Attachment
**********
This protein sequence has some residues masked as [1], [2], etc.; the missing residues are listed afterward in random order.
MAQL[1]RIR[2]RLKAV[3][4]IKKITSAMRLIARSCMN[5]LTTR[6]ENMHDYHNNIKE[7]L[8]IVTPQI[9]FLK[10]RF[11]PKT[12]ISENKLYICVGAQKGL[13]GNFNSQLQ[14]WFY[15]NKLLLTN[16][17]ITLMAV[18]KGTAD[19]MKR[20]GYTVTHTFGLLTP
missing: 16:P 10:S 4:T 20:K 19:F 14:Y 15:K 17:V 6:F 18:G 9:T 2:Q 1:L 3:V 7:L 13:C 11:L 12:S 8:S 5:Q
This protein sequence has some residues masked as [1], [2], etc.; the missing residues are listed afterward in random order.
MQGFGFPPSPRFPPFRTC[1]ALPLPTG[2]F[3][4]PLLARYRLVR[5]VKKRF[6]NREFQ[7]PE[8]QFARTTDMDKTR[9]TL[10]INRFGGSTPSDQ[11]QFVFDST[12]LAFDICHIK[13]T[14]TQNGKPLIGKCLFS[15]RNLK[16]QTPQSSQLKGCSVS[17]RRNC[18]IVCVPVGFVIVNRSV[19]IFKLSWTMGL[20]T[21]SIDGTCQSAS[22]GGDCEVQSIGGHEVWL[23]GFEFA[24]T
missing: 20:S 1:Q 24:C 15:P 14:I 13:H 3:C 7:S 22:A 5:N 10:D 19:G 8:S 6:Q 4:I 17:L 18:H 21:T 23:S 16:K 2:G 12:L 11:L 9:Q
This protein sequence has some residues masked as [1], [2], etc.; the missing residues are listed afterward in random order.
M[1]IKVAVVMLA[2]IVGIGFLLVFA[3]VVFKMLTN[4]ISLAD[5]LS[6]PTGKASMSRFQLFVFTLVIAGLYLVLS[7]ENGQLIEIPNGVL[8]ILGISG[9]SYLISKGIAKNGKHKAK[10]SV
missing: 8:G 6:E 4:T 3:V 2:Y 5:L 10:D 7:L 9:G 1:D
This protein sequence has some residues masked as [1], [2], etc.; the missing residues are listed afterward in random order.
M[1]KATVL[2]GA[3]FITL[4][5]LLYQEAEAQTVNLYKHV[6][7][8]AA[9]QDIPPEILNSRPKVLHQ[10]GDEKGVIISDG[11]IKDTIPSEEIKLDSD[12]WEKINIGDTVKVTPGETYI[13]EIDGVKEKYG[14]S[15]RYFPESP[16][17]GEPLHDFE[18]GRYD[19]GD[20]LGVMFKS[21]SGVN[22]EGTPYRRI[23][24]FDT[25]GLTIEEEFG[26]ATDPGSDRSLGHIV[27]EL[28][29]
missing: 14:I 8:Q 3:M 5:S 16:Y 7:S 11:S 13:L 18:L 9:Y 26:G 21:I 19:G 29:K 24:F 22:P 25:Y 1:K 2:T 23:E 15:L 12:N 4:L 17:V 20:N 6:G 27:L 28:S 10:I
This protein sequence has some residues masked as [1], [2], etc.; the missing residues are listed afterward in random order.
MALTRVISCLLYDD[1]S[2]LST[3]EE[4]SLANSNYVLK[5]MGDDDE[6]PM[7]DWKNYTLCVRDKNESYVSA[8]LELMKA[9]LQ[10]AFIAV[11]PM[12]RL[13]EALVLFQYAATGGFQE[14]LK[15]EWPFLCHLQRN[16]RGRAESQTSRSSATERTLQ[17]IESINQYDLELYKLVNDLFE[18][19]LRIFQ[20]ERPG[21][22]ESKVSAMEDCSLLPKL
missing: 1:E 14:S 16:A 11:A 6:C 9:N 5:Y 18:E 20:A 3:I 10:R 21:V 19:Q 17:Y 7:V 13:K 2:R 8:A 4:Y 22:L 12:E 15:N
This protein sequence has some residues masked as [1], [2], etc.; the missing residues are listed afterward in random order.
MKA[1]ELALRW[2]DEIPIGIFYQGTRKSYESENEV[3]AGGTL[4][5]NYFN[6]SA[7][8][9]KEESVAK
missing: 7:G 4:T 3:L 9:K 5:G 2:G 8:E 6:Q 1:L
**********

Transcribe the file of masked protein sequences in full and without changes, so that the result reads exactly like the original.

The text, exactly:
This protein sequence has some residues masked as [1], [2], etc.; the missing residues are listed afterward in random order.
MAQL[1]RIR[2]RLKAV[3][4]IKKITSAMRLIARSCMN[5]LTTR[6]ENMHDYHNNIKE[7]L[8]IVTPQI[9]FLK[10]RF[11]PKT[12]ISENKLYICVGAQKGL[13]GNFNSQLQ[14]WFY[15]NKLLLTN[16][17]ITLMAV[18]KGTAD[19]MKR[20]GYTVTHTFGLLTP
missing: 16:P 10:S 4:T 20:K 19:F 14:Y 15:K 17:V 6:F 18:G 9:T 2:Q 1:L 3:V 7:L 13:C 11:L 12:S 8:S 5:Q
This protein sequence has some residues masked as [1], [2], etc.; the missing residues are listed afterward in random order.
MQGFGFPPSPRFPPFRTC[1]ALPLPTG[2]F[3][4]PLLARYRLVR[5]VKKRF[6]NREFQ[7]PE[8]QFARTTDMDKTR[9]TL[10]INRFGGSTPSDQ[11]QFVFDST[12]LAFDICHIK[13]T[14]TQNGKPLIGKCLFS[15]RNLK[16]QTPQSSQLKGCSVS[17]RRNC[18]IVCVPVGFVIVNRSV[19]IFKLSWTMGL[20]T[21]SIDGTCQSAS[22]GGDCEVQSIGGHEVWL[23]GFEFA[24]T
missing: 20:S 1:Q 24:C 15:P 14:I 13:H 3:C 7:S 22:A 5:N 10:D 19:G 8:S 6:Q 4:I 17:L 18:H 21:T 23:S 16:K 2:G 12:L 11:L 9:Q
This protein sequence has some residues masked as [1], [2], etc.; the missing residues are listed afterward in random order.
M[1]IKVAVVMLA[2]IVGIGFLLVFA[3]VVFKMLTN[4]ISLAD[5]LS[6]PTGKASMSRFQLFVFTLVIAGLYLVLS[7]ENGQLIEIPNGVL[8]ILGISG[9]SYLISKGIAKNGKHKAK[10]SV
missing: 8:G 6:E 4:T 3:V 2:Y 5:L 10:D 7:L 9:G 1:D
This protein sequence has some residues masked as [1], [2], etc.; the missing residues are listed afterward in random order.
M[1]KATVL[2]GA[3]FITL[4][5]LLYQEAEAQTVNLYKHV[6][7][8]AA[9]QDIPPEILNSRPKVLHQ[10]GDEKGVIISDG[11]IKDTIPSEEIKLDSD[12]WEKINIGDTVKVTPGETYI[13]EIDGVKEKYG[14]S[15]RYFPESP[16][17]GEPLHDFE[18]GRYD[19]GD[20]LGVMFKS[21]SGVN[22]EGTPYRRI[23][24]FDT[25]GLTIEEEFG[26]ATDPGSDRSLGHIV[27]EL[28][29]
missing: 14:I 8:Q 3:M 5:S 16:Y 7:S 11:S 13:L 18:L 9:Y 26:G 21:I 19:G 29:K 24:F 22:P 25:Y 1:K 2:T 23:E 15:L 12:N 4:L 17:V 20:N 6:G 27:L 28:S 10:I
This protein sequence has some residues masked as [1], [2], etc.; the missing residues are listed afterward in random order.
MALTRVISCLLYDD[1]S[2]LST[3]EE[4]SLANSNYVLK[5]MGDDDE[6]PM[7]DWKNYTLCVRDKNESYVSA[8]LELMKA[9]LQ[10]AFIAV[11]PM[12]RL[13]EALVLFQYAATGGFQE[14]LK[15]EWPFLCHLQRN[16]RGRAESQTSRSSATERTLQ[17]IESINQYDLELYKLVNDLFE[18][19]LRIFQ[20]ERPG[21][22]ESKVSAMEDCSLLPKL
missing: 1:E 14:S 16:A 11:A 6:C 9:N 5:Y 18:E 20:A 3:I 10:R 21:V 19:Q 17:Y 7:V 13:K 2:R 8:A 4:Y 22:L 12:E 15:N
This protein sequence has some residues masked as [1], [2], etc.; the missing residues are listed afterward in random order.
MKA[1]ELALRW[2]DEIPIGIFYQGTRKSYESENEV[3]AGGTL[4][5]NYFN[6]SA[7][8][9]KEESVAK
missing: 7:G 4:T 3:L 9:K 5:G 2:G 8:E 6:Q 1:L